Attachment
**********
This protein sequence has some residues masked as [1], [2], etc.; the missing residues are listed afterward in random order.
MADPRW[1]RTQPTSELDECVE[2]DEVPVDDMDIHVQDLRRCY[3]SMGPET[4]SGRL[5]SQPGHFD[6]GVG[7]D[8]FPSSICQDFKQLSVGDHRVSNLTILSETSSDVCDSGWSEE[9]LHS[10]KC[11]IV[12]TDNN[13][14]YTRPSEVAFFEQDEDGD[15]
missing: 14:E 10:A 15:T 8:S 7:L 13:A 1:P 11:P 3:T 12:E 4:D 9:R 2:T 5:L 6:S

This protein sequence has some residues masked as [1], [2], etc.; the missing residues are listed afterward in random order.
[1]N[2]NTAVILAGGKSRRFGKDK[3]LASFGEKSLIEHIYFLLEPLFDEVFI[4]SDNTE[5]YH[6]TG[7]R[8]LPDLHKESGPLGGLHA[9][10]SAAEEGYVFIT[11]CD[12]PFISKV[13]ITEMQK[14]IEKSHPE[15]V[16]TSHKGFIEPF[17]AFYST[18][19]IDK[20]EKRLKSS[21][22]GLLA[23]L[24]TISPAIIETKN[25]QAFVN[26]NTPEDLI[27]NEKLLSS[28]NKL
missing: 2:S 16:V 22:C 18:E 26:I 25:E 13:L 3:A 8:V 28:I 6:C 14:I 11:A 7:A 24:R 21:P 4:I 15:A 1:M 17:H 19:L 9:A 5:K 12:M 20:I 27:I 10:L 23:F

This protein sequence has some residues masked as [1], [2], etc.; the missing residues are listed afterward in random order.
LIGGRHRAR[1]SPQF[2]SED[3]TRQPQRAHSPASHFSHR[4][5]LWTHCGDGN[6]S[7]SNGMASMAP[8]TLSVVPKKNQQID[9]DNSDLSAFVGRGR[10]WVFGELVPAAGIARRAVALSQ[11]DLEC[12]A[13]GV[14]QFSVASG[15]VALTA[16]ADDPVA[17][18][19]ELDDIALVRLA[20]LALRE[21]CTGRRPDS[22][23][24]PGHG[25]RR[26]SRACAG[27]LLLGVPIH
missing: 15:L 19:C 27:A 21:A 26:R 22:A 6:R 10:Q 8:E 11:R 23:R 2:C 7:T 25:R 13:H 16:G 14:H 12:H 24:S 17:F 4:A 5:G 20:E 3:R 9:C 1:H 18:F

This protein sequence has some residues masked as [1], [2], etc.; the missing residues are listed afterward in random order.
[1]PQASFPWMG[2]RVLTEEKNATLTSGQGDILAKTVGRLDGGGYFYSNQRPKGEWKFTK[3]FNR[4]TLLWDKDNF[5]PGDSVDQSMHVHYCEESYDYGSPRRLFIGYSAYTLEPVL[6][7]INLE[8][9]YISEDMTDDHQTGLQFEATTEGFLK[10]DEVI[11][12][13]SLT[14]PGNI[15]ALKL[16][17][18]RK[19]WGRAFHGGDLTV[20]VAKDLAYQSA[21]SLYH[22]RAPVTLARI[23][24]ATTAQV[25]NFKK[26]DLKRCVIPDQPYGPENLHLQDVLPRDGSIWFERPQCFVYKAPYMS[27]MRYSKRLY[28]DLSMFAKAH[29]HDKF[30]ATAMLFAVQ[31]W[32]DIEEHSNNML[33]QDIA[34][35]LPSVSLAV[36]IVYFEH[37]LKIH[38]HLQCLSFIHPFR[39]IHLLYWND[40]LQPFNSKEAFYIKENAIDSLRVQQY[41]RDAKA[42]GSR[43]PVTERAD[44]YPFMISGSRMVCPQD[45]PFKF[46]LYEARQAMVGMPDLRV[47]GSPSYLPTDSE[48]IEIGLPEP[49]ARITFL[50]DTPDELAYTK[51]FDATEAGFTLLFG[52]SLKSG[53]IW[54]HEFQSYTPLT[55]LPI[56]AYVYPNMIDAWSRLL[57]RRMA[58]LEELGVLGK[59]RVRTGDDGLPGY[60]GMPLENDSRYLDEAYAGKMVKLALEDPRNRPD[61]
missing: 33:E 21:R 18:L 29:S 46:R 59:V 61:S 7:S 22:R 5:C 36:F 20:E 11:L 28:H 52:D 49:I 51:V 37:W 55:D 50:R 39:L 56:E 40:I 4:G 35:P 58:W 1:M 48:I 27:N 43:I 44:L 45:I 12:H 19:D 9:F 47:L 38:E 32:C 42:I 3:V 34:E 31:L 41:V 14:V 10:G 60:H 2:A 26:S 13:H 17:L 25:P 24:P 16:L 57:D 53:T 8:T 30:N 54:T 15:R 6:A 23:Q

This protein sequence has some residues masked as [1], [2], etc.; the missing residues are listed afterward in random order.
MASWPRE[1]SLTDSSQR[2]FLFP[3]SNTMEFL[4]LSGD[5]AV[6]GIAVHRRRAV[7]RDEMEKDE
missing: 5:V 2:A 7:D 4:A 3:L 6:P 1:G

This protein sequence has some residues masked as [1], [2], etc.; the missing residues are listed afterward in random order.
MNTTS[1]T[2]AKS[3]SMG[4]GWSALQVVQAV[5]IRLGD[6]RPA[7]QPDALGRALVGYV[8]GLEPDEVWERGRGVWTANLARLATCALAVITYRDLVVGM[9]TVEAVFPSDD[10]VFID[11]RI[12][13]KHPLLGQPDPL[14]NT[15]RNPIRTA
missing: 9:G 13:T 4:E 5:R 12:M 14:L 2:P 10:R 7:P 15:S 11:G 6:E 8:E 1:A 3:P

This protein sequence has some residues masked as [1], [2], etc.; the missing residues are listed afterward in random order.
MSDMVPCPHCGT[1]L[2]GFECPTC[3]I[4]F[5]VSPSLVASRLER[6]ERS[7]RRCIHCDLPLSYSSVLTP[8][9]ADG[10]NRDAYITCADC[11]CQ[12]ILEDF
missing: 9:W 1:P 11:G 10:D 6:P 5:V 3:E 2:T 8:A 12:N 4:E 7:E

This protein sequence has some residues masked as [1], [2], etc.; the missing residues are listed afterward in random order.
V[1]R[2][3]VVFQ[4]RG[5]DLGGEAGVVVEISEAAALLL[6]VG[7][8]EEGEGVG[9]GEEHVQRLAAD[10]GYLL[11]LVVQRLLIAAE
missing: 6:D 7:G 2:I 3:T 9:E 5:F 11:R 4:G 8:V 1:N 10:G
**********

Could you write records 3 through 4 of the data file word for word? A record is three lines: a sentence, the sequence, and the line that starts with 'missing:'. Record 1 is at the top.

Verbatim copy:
This protein sequence has some residues masked as [1], [2], etc.; the missing residues are listed afterward in random order.
LIGGRHRAR[1]SPQF[2]SED[3]TRQPQRAHSPASHFSHR[4][5]LWTHCGDGN[6]S[7]SNGMASMAP[8]TLSVVPKKNQQID[9]DNSDLSAFVGRGR[10]WVFGELVPAAGIARRAVALSQ[11]DLEC[12]A[13]GV[14]QFSVASG[15]VALTA[16]ADDPVA[17][18][19]ELDDIALVRLA[20]LALRE[21]CTGRRPDS[22][23][24]PGHG[25]RR[26]SRACAG[27]LLLGVPIH
missing: 15:L 19:C 27:A 21:A 26:R 22:A 6:R 10:Q 8:E 11:R 23:R 2:C 7:T 25:R 13:H 16:G 14:H 12:H 24:S 17:F 4:A 5:G 20:E 3:R 9:C 1:H 18:F

This protein sequence has some residues masked as [1], [2], etc.; the missing residues are listed afterward in random order.
[1]PQASFPWMG[2]RVLTEEKNATLTSGQGDILAKTVGRLDGGGYFYSNQRPKGEWKFTK[3]FNR[4]TLLWDKDNF[5]PGDSVDQSMHVHYCEESYDYGSPRRLFIGYSAYTLEPVL[6][7]INLE[8][9]YISEDMTDDHQTGLQFEATTEGFLK[10]DEVI[11][12][13]SLT[14]PGNI[15]ALKL[16][17][18]RK[19]WGRAFHGGDLTV[20]VAKDLAYQSA[21]SLYH[22]RAPVTLARI[23][24]ATTAQV[25]NFKK[26]DLKRCVIPDQPYGPENLHLQDVLPRDGSIWFERPQCFVYKAPYMS[27]MRYSKRLY[28]DLSMFAKAH[29]HDKF[30]ATAMLFAVQ[31]W[32]DIEEHSNNML[33]QDIA[34][35]LPSVSLAV[36]IVYFEH[37]LKIH[38]HLQCLSFIHPFR[39]IHLLYWND[40]LQPFNSKEAFYIKENAIDSLRVQQY[41]RDAKA[42]GSR[43]PVTERAD[44]YPFMISGSRMVCPQD[45]PFKF[46]LYEARQAMVGMPDLRV[47]GSPSYLPTDSE[48]IEIGLPEP[49]ARITFL[50]DTPDELAYTK[51]FDATEAGFTLLFG[52]SLKSG[53]IW[54]HEFQSYTPLT[55]LPI[56]AYVYPNMIDAWSRLL[57]RRMA[58]LEELGVLGK[59]RVRTGDDGLPGY[60]GMPLENDSRYLDEAYAGKMVKLALEDPRNRPD[61]
missing: 33:E 21:R 18:L 29:S 46:R 59:V 61:S 7:S 22:R 5:C 36:F 20:E 11:L 28:H 52:D 49:I 51:V 37:W 55:D 50:R 39:L 56:E 40:I 4:G 35:P 58:W 1:M 48:I 27:N 43:I 44:L 45:I 12:H 19:D 9:F 47:L 38:E 32:C 42:I 3:V 34:E 31:L 41:V 14:V 10:G 60:H 2:A 26:S 13:H 17:L 25:P 24:P 16:L 57:D 53:T 8:T 30:N 54:T 15:R 6:A 23:Q